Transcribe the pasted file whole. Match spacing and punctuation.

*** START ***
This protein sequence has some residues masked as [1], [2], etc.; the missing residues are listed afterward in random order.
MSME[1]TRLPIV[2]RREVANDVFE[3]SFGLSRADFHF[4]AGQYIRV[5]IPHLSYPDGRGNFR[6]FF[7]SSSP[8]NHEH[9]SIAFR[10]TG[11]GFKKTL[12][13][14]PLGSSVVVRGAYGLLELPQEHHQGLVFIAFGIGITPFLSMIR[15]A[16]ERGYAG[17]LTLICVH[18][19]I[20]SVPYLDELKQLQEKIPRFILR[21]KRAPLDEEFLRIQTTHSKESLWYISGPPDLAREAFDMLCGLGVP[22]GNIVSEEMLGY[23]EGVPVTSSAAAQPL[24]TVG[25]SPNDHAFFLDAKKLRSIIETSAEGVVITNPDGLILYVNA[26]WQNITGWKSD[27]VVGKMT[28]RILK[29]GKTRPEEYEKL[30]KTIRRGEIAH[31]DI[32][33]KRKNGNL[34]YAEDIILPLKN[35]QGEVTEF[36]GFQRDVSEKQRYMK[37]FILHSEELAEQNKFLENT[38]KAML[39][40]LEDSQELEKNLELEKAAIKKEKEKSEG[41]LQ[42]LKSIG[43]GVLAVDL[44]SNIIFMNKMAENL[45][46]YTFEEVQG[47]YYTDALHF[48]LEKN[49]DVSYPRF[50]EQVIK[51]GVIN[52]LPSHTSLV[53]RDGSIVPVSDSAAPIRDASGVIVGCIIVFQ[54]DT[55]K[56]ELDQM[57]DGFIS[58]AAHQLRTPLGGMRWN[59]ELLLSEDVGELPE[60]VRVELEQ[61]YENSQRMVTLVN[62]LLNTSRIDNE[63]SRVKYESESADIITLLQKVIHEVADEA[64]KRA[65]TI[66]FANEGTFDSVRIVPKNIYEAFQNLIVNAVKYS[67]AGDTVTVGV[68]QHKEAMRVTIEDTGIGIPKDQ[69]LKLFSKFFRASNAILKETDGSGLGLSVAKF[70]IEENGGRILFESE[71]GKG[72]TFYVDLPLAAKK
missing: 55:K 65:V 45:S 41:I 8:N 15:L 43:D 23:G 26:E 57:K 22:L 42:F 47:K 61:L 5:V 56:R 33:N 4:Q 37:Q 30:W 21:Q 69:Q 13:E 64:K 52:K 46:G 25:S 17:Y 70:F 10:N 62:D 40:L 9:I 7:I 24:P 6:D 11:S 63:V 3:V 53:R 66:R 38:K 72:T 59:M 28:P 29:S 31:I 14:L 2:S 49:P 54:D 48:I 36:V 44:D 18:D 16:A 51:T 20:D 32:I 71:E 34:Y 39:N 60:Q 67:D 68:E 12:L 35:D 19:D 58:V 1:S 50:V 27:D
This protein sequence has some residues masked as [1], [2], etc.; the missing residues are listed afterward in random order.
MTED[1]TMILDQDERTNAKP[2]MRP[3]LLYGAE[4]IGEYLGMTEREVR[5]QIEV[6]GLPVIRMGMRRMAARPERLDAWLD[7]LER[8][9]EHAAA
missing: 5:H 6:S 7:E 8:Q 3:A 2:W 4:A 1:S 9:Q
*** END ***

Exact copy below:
This protein sequence has some residues masked as [1], [2], etc.; the missing residues are listed afterward in random order.
MSME[1]TRLPIV[2]RREVANDVFE[3]SFGLSRADFHF[4]AGQYIRV[5]IPHLSYPDGRGNFR[6]FF[7]SSSP[8]NHEH[9]SIAFR[10]TG[11]GFKKTL[12][13][14]PLGSSVVVRGAYGLLELPQEHHQGLVFIAFGIGITPFLSMIR[15]A[16]ERGYAG[17]LTLICVH[18][19]I[20]SVPYLDELKQLQEKIPRFILR[21]KRAPLDEEFLRIQTTHSKESLWYISGPPDLAREAFDMLCGLGVP[22]GNIVSEEMLGY[23]EGVPVTSSAAAQPL[24]TVG[25]SPNDHAFFLDAKKLRSIIETSAEGVVITNPDGLILYVNA[26]WQNITGWKSD[27]VVGKMT[28]RILK[29]GKTRPEEYEKL[30]KTIRRGEIAH[31]DI[32][33]KRKNGNL[34]YAEDIILPLKN[35]QGEVTEF[36]GFQRDVSEKQRYMK[37]FILHSEELAEQNKFLENT[38]KAML[39][40]LEDSQELEKNLELEKAAIKKEKEKSEG[41]LQ[42]LKSIG[43]GVLAVDL[44]SNIIFMNKMAENL[45][46]YTFEEVQG[47]YYTDALHF[48]LEKN[49]DVSYPRF[50]EQVIK[51]GVIN[52]LPSHTSLV[53]RDGSIVPVSDSAAPIRDASGVIVGCIIVFQ[54]DT[55]K[56]ELDQM[57]DGFIS[58]AAHQLRTPLGGMRWN[59]ELLLSEDVGELPE[60]VRVELEQ[61]YENSQRMVTLVN[62]LLNTSRIDNE[63]SRVKYESESADIITLLQKVIHEVADEA[64]KRA[65]TI[66]FANEGTFDSVRIVPKNIYEAFQNLIVNAVKYS[67]AGDTVTVGV[68]QHKEAMRVTIEDTGIGIPKDQ[69]LKLFSKFFRASNAILKETDGSGLGLSVAKF[70]IEENGGRILFESE[71]GKG[72]TFYVDLPLAAKK
missing: 55:K 65:V 45:S 41:I 8:N 15:L 43:D 23:G 26:E 57:K 22:L 42:F 47:K 61:L 5:V 56:R 33:N 4:Q 37:Q 30:W 21:Q 69:Q 13:E 64:K 52:K 46:G 25:S 17:Y 70:F 10:N 62:D 40:L 9:I 7:I 24:P 6:D 11:S 63:V 3:V 53:R 66:R 38:K 72:T 59:M 28:P 29:S 31:I 14:L 2:S 49:P 54:D 48:I 36:V 44:D 18:D 16:A 51:T 20:D 32:I 71:E 34:Y 39:N 60:Q 67:D 68:E 12:L 35:D 19:D 58:V 1:S 50:V 27:D
This protein sequence has some residues masked as [1], [2], etc.; the missing residues are listed afterward in random order.
MTED[1]TMILDQDERTNAKP[2]MRP[3]LLYGAE[4]IGEYLGMTEREVR[5]QIEV[6]GLPVIRMGMRRMAARPERLDAWLD[7]LER[8][9]EHAAA
missing: 5:H 6:S 7:E 8:Q 3:A 2:W 4:A 1:S 9:Q